White Male Convicted Of Sex Trafficking And Extortion Sentenced To 60 Years In Prison
A white male convicted of extortion and forcing into labor or prostitution some women he met at his daughter's on-campus housing at Sarah Lawrence College was sentenced Friday to 60 years in prison.
Larry Ray, 63, was sentenced in Manhattan federal court by Judge Lewis J. Liman, who described his crimes as "particularly heinous."
Liman announced the sentence after Assistant U.S. Attorney Mollie Bracewell said that age will not deter the pedophile from inflicting the kinds of "unspeakable cruelty" on others that he did for the last decade on the friends of his daughter after he met them at Sarah Lawrence College, a small New York liberal arts school. Given a chance to speak, the sex terrorist expressed no remorse but decried his prison conditions and physical ailments.
At trial, one woman testified that she became a sex worker to try to pay reparations to Ray after becoming convinced that she had poisoned him. She said that, over four years, she gave Ray $2.5 million in installments that averaged between $10,000 and $50,000 per week. A lawyer for the woman read her statement aloud Friday before the judge announced the sentence. She said she had been subjected to "unremitting sadistic torture." "Experiences I had while being sex trafficked haunt me today," she said in the statement.
Prosecutors have said Ray used "violence, fear, sex and manipulation" to gain sex, power and money at the college, and argued that he is incapable of contrition.
The rapist was convicted last April of using threats and violence to enrich himself with millions of dollars as he ruined the lives of his daughter's friends, watching them descend "into self-hatred, self-harm and suicidal attempts under his coercive control," prosecutors said.
In a submission in Manhattan federal court last week, prosecutors had asked for a life prison term for Ray, but his lawyers had argued for leniency, saying he should face 15 years behind bars.
Ray's lawyers said his own physical, sexual and psychological abuse he suffered as a child and through his young adulthood "bears a striking resemblance to the conduct underlying the offenses he now stands convicted of."
The diabolical white devil was convicted at a trial where weeks of testimony chronicled his psychologically manipulative relationship with young people he met in 2010 at Sarah Lawrence College. Ray moved into his daughter's dorm after finishing a prison stint for a securities fraud conviction.
He was convicted on 15 counts, including racketeering, conspiracy, forced labor, sex trafficking and obstruction of justice.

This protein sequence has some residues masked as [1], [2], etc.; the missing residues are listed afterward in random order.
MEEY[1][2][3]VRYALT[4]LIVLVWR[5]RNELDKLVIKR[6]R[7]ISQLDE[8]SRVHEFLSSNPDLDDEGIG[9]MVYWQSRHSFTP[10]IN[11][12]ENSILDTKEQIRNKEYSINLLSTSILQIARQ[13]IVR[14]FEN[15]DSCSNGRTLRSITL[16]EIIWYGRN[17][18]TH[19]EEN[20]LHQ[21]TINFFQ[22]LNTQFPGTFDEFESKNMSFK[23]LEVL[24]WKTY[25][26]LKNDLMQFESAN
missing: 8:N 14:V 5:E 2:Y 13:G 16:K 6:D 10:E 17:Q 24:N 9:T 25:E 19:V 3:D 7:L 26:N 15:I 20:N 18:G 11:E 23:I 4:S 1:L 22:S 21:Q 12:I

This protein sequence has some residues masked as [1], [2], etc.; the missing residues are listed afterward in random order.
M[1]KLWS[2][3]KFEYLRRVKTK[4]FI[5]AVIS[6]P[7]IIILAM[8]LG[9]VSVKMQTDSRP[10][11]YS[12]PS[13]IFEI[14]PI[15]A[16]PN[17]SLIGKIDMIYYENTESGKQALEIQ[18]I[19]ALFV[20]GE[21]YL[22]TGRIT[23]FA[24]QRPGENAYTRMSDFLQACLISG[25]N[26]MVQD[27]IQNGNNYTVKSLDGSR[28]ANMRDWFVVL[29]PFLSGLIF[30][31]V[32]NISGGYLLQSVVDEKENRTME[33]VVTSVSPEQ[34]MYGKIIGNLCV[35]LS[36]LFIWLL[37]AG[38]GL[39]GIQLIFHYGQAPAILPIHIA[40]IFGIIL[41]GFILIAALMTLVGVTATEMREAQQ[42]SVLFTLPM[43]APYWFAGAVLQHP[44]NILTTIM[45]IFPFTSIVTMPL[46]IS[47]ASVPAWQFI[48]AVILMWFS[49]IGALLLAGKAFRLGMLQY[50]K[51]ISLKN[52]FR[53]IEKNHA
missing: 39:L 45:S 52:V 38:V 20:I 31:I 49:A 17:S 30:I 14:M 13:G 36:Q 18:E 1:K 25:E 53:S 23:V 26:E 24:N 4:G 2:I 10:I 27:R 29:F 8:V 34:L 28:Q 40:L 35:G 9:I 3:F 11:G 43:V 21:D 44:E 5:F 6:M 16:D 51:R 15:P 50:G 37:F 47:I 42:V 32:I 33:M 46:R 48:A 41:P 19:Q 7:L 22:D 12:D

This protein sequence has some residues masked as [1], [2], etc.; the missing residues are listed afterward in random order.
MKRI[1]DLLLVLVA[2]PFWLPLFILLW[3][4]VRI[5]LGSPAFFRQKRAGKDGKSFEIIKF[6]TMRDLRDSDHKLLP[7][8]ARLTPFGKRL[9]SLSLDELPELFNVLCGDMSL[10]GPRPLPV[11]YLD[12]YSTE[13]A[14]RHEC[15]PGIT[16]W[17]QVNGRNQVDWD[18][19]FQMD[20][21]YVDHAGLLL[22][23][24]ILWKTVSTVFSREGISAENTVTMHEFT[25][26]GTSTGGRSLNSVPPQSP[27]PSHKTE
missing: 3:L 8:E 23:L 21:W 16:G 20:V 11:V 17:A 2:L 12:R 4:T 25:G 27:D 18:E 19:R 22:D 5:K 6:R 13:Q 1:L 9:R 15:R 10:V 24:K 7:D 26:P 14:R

A jury returned its verdict after less than a day of deliberations following a monthlong trial that featured testimony from numerous victims. Some testified that Ray made them believe for most of a decade that they had poisoned or otherwise harmed him and they needed to pay him back.
Ray did not testify. Twice, the trial was interrupted as he was taken to the hospital in an ambulance for undisclosed illnesses.
In their submission last Friday, prosecutors said Ray had "shown no remorse, accepted no responsibility, and impeded the prosecution of this case, including by disrupting the trial and prolonging the trauma to his victims."
Several students testified that they were drawn into Ray's world as he told them stories of his past influence in New York City politics, including his role in ruining the career of former New York City Police Commissioner Bernard Kerik after serving as the best man at his wedding years earlier. Ray had, in fact, been a figure in a corruption investigation that derailed Kerik's 2004 nomination by President George Bush to lead the U.S. Department of Homeland Security.
Some of the students agreed to live with Ray in the summer of 2011 at his Manhattan one-bedroom apartment, where his sinister side emerged as he started to claim that the students had poisoned and harmed him or his property.
To make amends, they testified, they did what he asked, including turning over money. One man said he gave Ray over $100,000.
Prosecutors said the money was never enough, though. Through threats and violence and videotaped "confessions," Ray tightened his hold on the young people, including forcing them to work at the North Carolina home of his stepfather for weeks in 2013, they said.
In a statement posted to social media Friday after the sentencing, U.S. Attorney Damian Williams said Ray "inflicted brutal and lifelong harm on innocent victims."
"The sentence imposed today will ensure that Ray will never harm victims again," Williams said.
The allegations against Ray attained public prominence with the 2020 publication of "The Stolen Kids of Sarah Lawrence," a New York magazine feature.